Lauren: It is a thing! But I don’t use one. The one that I’ve heard of near us is $25 per week. That’s a lot of money for something I can easily do at home for a fraction of the cost! Plus this way I own my diapers and can save them for my next baby, or sell them to recoup some of the cost.
What would you tell parents who are considering cloth?
Andrea: It’s a little extra work, but it made sense for our family. There are a lot of diaper options out there, and something else might make more sense for another family.
Lauren: It’s not hard! Buy a few different brands and styles to figure out what you like. Don’t be afraid of prefolds. Buy good overnight diapers when your kid starts sleeping through the night–they are worth the cost!
Andrea added one note of caution: With Wilhelmina, our daughter, we ended up going away from cloth diapers during the time she was learning to sit up. She is a very small kiddo (always in the 10th percentile for height and weight) and she had trouble sitting up around the extra bulk of the diaper. We switched to disposables and she sat up without trouble. I am not mentioning this as a deterrent, only stating our experience. Overall we have been happy with them.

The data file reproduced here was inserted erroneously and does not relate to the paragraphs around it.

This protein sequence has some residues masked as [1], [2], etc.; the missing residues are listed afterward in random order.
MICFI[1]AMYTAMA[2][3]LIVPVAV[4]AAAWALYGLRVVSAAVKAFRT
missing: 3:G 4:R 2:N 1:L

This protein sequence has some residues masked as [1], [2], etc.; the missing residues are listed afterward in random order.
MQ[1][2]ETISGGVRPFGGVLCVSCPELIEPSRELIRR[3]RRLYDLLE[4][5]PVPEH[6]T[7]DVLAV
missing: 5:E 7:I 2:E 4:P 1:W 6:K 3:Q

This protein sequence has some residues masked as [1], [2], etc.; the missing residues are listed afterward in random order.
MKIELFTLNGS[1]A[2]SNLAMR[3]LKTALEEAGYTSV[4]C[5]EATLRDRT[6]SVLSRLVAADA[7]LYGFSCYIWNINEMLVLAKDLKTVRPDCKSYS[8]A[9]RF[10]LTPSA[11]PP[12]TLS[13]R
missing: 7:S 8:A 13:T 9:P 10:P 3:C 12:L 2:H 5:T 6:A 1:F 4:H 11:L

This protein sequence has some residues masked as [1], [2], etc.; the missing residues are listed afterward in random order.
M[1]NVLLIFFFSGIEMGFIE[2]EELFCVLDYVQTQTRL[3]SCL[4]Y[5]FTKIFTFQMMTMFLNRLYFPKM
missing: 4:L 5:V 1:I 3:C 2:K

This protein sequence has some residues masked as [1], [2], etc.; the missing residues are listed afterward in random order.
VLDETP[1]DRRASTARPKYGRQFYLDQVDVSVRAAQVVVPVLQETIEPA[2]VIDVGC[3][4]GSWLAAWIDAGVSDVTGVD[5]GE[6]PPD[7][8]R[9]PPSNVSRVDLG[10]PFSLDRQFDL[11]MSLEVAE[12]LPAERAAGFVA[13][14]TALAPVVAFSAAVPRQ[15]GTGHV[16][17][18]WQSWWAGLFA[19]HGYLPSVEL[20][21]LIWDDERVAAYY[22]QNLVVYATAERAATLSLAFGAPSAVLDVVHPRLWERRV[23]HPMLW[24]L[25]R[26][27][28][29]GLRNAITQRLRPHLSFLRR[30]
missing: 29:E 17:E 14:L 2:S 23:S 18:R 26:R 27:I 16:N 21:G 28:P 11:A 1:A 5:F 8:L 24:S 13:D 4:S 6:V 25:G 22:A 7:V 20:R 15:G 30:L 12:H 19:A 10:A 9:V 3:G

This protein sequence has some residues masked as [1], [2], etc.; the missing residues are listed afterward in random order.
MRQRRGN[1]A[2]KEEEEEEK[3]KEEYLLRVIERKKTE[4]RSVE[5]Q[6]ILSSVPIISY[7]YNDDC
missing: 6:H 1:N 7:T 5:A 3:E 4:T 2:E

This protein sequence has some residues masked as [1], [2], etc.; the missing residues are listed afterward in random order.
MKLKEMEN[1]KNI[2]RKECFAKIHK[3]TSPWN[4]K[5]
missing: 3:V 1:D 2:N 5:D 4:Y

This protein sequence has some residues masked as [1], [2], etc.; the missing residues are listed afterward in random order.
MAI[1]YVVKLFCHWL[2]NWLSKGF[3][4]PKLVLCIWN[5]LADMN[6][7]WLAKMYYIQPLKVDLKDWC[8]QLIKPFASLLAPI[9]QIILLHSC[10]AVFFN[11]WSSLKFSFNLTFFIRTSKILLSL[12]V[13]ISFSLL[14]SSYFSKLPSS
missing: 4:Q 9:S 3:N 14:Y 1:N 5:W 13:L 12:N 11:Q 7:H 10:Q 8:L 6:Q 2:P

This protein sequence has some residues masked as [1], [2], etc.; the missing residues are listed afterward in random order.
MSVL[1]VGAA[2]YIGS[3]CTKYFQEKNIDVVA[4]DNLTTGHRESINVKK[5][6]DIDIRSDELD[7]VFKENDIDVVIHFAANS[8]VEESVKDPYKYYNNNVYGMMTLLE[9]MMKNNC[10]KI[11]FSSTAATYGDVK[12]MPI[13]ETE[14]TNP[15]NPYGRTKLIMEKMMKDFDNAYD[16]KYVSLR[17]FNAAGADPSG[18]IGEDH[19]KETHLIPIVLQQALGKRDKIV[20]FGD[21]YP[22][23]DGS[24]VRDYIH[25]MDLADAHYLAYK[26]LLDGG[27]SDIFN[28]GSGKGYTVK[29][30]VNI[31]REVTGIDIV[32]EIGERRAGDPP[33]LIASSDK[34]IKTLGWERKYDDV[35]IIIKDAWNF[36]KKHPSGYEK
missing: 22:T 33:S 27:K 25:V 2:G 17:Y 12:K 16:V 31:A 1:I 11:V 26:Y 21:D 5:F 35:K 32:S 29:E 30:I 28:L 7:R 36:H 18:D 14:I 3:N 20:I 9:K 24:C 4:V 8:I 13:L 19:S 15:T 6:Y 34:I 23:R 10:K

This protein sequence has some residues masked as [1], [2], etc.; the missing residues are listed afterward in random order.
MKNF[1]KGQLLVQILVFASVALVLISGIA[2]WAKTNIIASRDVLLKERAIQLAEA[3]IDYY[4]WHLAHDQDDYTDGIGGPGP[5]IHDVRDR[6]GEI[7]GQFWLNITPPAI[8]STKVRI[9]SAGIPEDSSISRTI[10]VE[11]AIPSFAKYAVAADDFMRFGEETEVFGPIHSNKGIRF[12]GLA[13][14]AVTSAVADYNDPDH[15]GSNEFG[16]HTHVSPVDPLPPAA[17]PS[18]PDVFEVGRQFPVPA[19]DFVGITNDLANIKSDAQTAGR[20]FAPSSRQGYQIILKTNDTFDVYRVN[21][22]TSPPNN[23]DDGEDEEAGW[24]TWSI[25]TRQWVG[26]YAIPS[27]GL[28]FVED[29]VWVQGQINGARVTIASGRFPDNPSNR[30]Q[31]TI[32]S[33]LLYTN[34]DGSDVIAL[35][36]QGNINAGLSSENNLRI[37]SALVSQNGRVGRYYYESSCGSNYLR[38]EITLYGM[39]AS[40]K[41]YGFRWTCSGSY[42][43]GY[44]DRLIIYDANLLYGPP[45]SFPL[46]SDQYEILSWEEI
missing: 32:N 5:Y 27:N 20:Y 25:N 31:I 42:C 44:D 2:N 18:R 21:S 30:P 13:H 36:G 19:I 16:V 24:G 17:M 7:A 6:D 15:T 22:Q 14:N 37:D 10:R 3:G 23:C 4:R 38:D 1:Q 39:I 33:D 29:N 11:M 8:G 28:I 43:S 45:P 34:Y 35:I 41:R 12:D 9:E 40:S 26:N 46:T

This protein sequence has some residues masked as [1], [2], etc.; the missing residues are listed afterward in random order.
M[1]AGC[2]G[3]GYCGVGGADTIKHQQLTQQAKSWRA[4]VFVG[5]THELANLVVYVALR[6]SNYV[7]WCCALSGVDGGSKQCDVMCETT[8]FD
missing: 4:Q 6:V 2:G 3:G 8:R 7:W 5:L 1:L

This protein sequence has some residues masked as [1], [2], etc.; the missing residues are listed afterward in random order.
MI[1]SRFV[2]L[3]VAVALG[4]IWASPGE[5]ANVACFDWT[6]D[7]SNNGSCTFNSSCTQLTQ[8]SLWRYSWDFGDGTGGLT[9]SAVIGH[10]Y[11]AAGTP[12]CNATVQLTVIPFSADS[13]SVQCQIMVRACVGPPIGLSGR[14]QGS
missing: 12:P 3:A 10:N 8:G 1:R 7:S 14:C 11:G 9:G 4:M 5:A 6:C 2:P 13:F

Lauren says the quality and vast amount of information from Green Mountain Diapers was really helpful for getting started.
P.S. Did you know parents in China use split-bottom pants and skip diapers all together?!
Photos courtesy of Lauren and Leslie